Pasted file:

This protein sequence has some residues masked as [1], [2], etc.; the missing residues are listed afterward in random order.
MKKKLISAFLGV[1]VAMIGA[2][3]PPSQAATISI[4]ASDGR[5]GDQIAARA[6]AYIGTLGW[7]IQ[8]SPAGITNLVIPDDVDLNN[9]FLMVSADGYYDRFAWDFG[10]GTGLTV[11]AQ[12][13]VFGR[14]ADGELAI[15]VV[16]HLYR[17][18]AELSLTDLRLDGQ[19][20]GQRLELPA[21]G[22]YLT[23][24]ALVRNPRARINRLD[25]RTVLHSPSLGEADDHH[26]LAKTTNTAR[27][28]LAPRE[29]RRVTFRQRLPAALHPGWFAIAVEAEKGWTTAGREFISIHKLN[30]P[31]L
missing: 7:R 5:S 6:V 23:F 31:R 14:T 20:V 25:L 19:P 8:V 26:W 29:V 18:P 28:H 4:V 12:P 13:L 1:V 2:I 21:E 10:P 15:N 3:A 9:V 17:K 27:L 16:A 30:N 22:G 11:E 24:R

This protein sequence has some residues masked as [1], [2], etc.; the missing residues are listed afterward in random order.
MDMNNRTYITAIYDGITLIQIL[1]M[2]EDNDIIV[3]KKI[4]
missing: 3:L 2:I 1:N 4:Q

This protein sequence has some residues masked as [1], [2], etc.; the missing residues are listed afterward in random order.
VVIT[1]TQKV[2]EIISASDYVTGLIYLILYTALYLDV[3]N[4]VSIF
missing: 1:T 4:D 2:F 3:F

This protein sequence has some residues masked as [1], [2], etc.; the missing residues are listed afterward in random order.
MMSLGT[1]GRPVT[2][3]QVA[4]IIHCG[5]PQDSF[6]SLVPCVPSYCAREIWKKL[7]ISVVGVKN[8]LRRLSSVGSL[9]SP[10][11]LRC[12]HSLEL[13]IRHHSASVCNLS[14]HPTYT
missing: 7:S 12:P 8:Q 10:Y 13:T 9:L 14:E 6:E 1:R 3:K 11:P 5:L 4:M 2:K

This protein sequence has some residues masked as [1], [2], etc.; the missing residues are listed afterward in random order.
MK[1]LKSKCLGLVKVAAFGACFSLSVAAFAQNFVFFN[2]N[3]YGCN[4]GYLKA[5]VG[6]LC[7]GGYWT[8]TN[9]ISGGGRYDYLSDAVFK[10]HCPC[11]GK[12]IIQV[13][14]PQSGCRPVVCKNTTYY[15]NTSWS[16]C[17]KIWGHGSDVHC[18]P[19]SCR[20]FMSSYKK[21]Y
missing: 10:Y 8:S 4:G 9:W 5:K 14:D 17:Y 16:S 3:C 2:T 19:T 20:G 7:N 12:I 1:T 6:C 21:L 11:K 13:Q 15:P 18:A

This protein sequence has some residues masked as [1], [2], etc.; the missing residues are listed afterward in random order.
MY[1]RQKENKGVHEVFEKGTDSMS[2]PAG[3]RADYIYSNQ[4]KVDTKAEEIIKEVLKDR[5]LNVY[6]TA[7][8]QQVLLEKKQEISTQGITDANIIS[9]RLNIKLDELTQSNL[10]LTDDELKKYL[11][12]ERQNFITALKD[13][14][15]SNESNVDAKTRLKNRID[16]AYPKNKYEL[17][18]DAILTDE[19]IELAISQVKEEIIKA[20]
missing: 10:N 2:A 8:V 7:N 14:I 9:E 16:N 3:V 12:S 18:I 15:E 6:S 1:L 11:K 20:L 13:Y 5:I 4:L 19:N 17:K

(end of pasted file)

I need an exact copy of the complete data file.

This protein sequence has some residues masked as [1], [2], etc.; the missing residues are listed afterward in random order.
MKKKLISAFLGV[1]VAMIGA[2][3]PPSQAATISI[4]ASDGR[5]GDQIAARA[6]AYIGTLGW[7]IQ[8]SPAGITNLVIPDDVDLNN[9]FLMVSADGYYDRFAWDFG[10]GTGLTV[11]AQ[12][13]VFGR[14]ADGELAI[15]VV[16]HLYR[17][18]AELSLTDLRLDGQ[19][20]GQRLELPA[21]G[22]YLT[23][24]ALVRNPRARINRLD[25]RTVLHSPSLGEADDHH[26]LAKTTNTAR[27][28]LAPRE[29]RRVTFRQRLPAALHPGWFAIAVEAEKGWTTAGREFISIHKLN[30]P[31]L
missing: 7:R 5:S 6:V 23:F 31:R 14:T 20:V 25:L 19:P 8:V 26:W 29:V 18:P 28:H 4:V 12:P 13:L 1:V 2:I 21:E 10:P 15:N 3:A 9:V 17:K 27:L 16:A 30:N 22:G 11:E 24:R

This protein sequence has some residues masked as [1], [2], etc.; the missing residues are listed afterward in random order.
MDMNNRTYITAIYDGITLIQIL[1]M[2]EDNDIIV[3]KKI[4]
missing: 3:L 2:I 1:N 4:Q

This protein sequence has some residues masked as [1], [2], etc.; the missing residues are listed afterward in random order.
VVIT[1]TQKV[2]EIISASDYVTGLIYLILYTALYLDV[3]N[4]VSIF
missing: 1:T 4:D 2:F 3:F

This protein sequence has some residues masked as [1], [2], etc.; the missing residues are listed afterward in random order.
MMSLGT[1]GRPVT[2][3]QVA[4]IIHCG[5]PQDSF[6]SLVPCVPSYCAREIWKKL[7]ISVVGVKN[8]LRRLSSVGSL[9]SP[10][11]LRC[12]HSLEL[13]IRHHSASVCNLS[14]HPTYT
missing: 7:S 12:P 8:Q 10:Y 13:T 9:L 14:E 6:E 1:R 3:K 11:P 5:L 4:M 2:K

This protein sequence has some residues masked as [1], [2], etc.; the missing residues are listed afterward in random order.
MK[1]LKSKCLGLVKVAAFGACFSLSVAAFAQNFVFFN[2]N[3]YGCN[4]GYLKA[5]VG[6]LC[7]GGYWT[8]TN[9]ISGGGRYDYLSDAVFK[10]HCPC[11]GK[12]IIQV[13][14]PQSGCRPVVCKNTTYY[15]NTSWS[16]C[17]KIWGHGSDVHC[18]P[19]SCR[20]FMSSYKK[21]Y
missing: 10:Y 8:S 4:G 9:W 5:K 14:D 17:Y 16:S 3:C 2:T 19:T 20:G 7:N 12:I 1:T 6:C 21:L 11:K 13:Q 15:P 18:A

This protein sequence has some residues masked as [1], [2], etc.; the missing residues are listed afterward in random order.
MY[1]RQKENKGVHEVFEKGTDSMS[2]PAG[3]RADYIYSNQ[4]KVDTKAEEIIKEVLKDR[5]LNVY[6]TA[7][8]QQVLLEKKQEISTQGITDANIIS[9]RLNIKLDELTQSNL[10]LTDDELKKYL[11][12]ERQNFITALKD[13][14][15]SNESNVDAKTRLKNRID[16]AYPKNKYEL[17][18]DAILTDE[19]IELAISQVKEEIIKA[20]
missing: 10:N 2:A 8:V 7:N 14:I 9:E 16:N 3:V 12:S 18:I 15:E 6:S 1:L 11:K 20:L 13:Y 5:I 4:L 19:N 17:K